Grab & Go for Holiday Gusto

Shopping, working, planning, inclement weather, guests and holiday hysteria can stress a person to the brink of exhaustion. Also, highly processed foods with bad fat (ex. hydrogenated oils), sugar, and salt can add to the stress. Fresh, preferably organic whole foods that are lightly processed by you or the manufacturer are easier to digest and will reflect my motto, The Good Taste of Health.

Think green! Ecological “green” items for gifts and food greens for meals. Your body will love it and so will the planet. This is a good time to think about the idea of Earth Day Every Day. Below are some food ideas to keep you healthy while getting ready for the last few days of the year.

1. Make simple sandwiches from whole grain breads (Ex. last night’s salad stuffed into pita bread) or gluten-free bread filled with almond, cashew, or sunflower butter. Add sprouts & your sandwich is good to go. (A slice of onion is also good on a sugar-free nut butter sandwich.)

2. Prepare make-ahead soups for quick meals when you have to run out after dinner. (Below are a couple that I have reprinted from earlier postings.) Add some salad fixings from a salad bar and crusty bread & dinner is ready!

3. Steam up some kale, chard or cabbage to add to soups, salads or as is with a little olive oil on top. Couple it with a baked sweet potato and you won’t be tempted to grab a candy bar while shopping. (Even so-called health bars are high in calories & fat.)

4. Make sure you eat enough protein in the form of beans, cultured cheese (if allowed on your diet), and chicken or fish. (As a non-meat person, I add tofu or tempeh to some of my dishes for protein.)

5. Make a blender breakfast booster using your favorite liquid (milk, almond or coconut milk, etc.) with a non-GMO protein powder and soft fruits, such as berries or bananas with cinnamon or nutmeg. (Maybe an eggnog smoothie!)

6. Have some raw veggies and dips available for snacking: hummus with celery & carrots, salsa with peppers and scallions, baba ganoosh with pita & veggies or black bean dip with veggies and baked chips. There’s a lot to choose from now that supermarkets are caring more natural food items.

If you are not home for lunch or dinner while shopping, think about going to a salad bar for a hearty salad (minus gobs of dressing, just a little). Skip the burger joints with greasy French fries and maybe get some stir fries from an Asian bistro at a mall. Try to avoid sugar snack which will give you a burst of energy then, but a crash later.

Maybe you are exhausted when you head home. Think about a whole wrap (We like Chipotle’s food and ethics) or perhaps a soup you made earlier and took from the freezer for dinner. Think a little bit ahead and you’ll stay ahead of the stress.

This photo from the Internet is a bag from Whole Foods. I don’t mean to imply you have to shop there, but it was the only picture that had the message I wanted on a shopping bag. I shop at Whole Foods, Trader Joe’s, Wegmans, Acme and local grocers, so I like to shop where I find the best food and the best deals.

Healthy eating!

Miso-Vegetable Soup

IMG_0060-miso-veg soup.jpg


One-quart water or stock
Any of the following (organic) vegetables: (Not all; pick your favorites)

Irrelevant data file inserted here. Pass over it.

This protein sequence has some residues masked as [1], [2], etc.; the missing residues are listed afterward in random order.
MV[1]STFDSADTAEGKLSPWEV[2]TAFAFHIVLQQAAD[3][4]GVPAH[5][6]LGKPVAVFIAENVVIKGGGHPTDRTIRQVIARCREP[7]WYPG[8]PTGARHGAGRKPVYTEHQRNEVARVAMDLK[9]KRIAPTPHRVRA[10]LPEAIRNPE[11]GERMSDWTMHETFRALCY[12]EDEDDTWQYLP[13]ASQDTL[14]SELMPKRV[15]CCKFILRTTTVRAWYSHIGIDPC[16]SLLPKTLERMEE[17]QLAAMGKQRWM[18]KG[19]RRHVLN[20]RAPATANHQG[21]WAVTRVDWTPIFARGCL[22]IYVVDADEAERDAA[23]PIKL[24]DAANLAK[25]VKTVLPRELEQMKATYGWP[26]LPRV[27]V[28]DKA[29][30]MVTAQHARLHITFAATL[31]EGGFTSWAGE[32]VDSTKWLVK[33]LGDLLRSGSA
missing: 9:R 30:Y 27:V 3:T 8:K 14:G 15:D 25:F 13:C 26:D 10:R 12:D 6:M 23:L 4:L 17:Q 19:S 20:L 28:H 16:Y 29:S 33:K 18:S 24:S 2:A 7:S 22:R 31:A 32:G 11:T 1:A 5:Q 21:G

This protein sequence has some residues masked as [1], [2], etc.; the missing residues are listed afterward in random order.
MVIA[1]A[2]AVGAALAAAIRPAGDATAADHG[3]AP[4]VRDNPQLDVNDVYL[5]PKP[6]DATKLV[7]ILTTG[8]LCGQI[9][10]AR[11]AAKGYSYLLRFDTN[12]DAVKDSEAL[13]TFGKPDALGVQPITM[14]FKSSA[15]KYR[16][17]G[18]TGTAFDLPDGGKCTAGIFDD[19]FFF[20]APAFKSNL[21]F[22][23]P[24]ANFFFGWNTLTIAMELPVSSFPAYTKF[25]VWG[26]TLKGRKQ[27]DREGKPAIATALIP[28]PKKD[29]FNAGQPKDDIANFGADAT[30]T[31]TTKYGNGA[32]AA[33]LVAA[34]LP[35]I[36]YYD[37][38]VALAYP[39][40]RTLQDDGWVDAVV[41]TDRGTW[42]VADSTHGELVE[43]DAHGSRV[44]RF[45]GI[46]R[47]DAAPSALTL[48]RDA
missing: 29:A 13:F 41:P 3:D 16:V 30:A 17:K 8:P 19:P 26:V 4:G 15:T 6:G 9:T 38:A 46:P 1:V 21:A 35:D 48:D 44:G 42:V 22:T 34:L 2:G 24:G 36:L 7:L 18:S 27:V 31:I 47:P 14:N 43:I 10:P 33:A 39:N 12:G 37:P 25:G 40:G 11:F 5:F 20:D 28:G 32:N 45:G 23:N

One carrot, scrubbed, trimmed, and cut into matchsticks
1/2 yellow beet, scrubbed and diced (adds color to soup)
One small potato, scrubbed and diced
2 celery stalks, washed and trimmed, then diced
1/2 daikon radish, scrubbed and cut into matchsticks

One-two garlic cloves, peeled
Parsley and dill (optional)
3 cups cooked kale or collards, cut into narrow strips
Salt, Pepper and/or cayenne pepper to taste
Miso Paste (Soybean paste available in health food stores)


1. Place the prepared vegetables of choice into water in a soup pot. Add garlic and parsley and dill, if using. Bring to a gentle boil and then simmer until veggies are tender.
2. While veggies are simmering, cook kale or collards in a separate pot until soft. Drain and add to soup. (Give cooking water to your plants when the water is cool.)
3. Add a pinch of cayenne pepper to soup pot and allow to blend. Remove about one cup of water into a coffee cup and add one-two tablespoons of miso paste. Mix until dissolved and then add back to soup pot. (You may not need any salt or pepper because the miso is naturally salty and the cayenne replaces black pepper.)
4. Wait a few minutes and taste. If you want the soup spicier, add another pinch of cayenne and wait again to taste.

Variation: Add shelled and cooked edamame beans (green soybeans).
Add rice stick noodles, cooked according to package directions. Add arame seaweed, soaked until soft and then drained.


Sam’s Simple Sweet Potato Soup

Here are 4 kinds of organic sweet potatoes. Some are sweeter than others, and two of them are more white than orange.
Try mixing and matching.
From left to right:White Hamon, Garnet, Jewel, Japanese

This is an easy recipe given to me by my daughter-in-law, Samantha:

Take 2 or 3 sweet potatoes, scrub them and bake them or cook them in water.
While they are cooking, steam or cook about one cup spinach or kale until tender. Drain.
Peel sweet potatoes and blend with about one cup water from potatoes if you cooked them in water or just water.
add enough water to the consistency you like: thick or thin.
Add drained greens and blend again.
Sprinkle in nutmeg or cinnamon, stir, and enjoy!

If you like a creamy soup, feel free to add some half-and-half in place of the liquid.



10 thoughts on “Grab & Go for Holiday Gusto

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